The International Olympic Committee says athletes cannot protest on the field or the podium at the upcoming Summer Games in Tokyo.
New Olympic guidelines state that "no kind of demonstration or political, religious or racial propaganda is permitted in any Olympic sites, venues or other areas." This includes "gestures of a political nature, like a hand gesture or kneeling." These rules apply to trainers, coaches and officials as well.
The guidelines state that athletes will be allowed to express their views during press conferences, interviews, team meetings and on digital or traditional media or other platforms.
In explaining the reasoning behind these new guidelines, the committee wrote, "We believe that the example we set by competing with the world’s best while living in harmony in the Olympic Village is a uniquely positive message to send to an increasingly divided world. This is why it is important, on both a personal and a global level, that we keep the venues, the Olympic Village and the podium neutral and free from any form of political, religious or ethnic demonstrations."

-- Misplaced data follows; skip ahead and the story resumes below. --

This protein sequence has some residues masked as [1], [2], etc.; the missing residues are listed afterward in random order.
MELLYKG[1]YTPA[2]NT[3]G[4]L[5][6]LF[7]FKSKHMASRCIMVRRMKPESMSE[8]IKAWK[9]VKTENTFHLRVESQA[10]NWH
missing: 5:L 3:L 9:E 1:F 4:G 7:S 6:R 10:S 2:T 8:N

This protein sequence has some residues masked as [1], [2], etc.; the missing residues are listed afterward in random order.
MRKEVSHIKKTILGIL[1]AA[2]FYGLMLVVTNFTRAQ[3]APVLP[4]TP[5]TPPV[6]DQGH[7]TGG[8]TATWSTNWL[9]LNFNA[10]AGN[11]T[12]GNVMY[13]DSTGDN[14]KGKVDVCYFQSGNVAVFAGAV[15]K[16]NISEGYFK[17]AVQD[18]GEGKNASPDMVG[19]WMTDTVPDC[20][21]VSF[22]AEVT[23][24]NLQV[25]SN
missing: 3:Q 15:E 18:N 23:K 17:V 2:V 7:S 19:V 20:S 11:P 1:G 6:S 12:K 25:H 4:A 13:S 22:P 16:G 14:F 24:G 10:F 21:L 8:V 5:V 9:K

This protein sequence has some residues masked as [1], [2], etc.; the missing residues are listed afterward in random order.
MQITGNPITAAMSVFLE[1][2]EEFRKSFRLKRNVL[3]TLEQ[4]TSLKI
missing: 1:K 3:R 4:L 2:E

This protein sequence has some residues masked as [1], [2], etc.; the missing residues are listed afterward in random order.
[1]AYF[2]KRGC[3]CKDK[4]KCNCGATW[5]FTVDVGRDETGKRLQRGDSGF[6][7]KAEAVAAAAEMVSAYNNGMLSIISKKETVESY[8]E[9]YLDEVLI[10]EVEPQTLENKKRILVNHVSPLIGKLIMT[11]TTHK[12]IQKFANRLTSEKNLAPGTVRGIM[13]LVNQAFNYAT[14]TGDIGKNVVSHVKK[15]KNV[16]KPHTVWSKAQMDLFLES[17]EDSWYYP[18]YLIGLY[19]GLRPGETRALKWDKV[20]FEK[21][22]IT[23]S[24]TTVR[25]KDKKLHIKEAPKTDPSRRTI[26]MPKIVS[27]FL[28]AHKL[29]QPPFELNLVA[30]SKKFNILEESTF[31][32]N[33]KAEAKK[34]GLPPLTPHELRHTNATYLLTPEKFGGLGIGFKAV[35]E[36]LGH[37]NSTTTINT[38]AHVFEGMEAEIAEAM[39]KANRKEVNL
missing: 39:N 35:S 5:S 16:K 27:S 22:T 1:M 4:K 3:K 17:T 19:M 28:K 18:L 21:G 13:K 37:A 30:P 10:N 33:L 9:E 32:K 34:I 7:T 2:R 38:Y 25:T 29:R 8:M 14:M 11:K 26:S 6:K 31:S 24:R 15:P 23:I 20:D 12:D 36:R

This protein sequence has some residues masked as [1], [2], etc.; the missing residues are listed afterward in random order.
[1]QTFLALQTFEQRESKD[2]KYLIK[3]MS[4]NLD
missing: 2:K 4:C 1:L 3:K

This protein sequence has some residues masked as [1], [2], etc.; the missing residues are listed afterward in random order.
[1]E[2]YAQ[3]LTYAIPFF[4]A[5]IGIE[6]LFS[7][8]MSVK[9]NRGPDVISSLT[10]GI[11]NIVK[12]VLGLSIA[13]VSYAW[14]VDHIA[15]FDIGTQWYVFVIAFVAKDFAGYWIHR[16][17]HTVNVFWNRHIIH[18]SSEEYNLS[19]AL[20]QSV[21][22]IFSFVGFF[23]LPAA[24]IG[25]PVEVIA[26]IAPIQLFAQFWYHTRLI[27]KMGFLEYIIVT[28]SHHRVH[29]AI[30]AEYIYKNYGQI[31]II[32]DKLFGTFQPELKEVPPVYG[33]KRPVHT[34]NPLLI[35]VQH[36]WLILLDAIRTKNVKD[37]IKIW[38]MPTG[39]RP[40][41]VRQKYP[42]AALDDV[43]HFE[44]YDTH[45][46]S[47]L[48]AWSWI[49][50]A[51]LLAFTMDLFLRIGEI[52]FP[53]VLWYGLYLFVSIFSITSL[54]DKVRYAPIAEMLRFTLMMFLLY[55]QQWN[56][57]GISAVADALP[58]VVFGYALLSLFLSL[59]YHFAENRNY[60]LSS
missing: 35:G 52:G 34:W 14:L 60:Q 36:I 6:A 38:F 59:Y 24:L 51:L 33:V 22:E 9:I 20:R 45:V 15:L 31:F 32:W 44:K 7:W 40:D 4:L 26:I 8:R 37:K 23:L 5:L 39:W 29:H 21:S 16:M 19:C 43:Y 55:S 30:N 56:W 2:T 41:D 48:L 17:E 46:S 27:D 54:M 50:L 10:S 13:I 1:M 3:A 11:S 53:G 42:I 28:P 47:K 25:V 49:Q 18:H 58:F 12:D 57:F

U.S. hammer thrower Gwen Berry disagreed with guidelines, saying, "We shouldn't be silenced. It definitely is a form of control." She added, "We should be able to say whatever we want to say, do whatever we have to do — for our brand, our culture, the people who support us, the countries that support us."
The committee said anyone who violates the guidelines will be investigated and disciplinary action will be considered on a case-by-cases basis.
Additional reporting from Newsy affiliate CNN.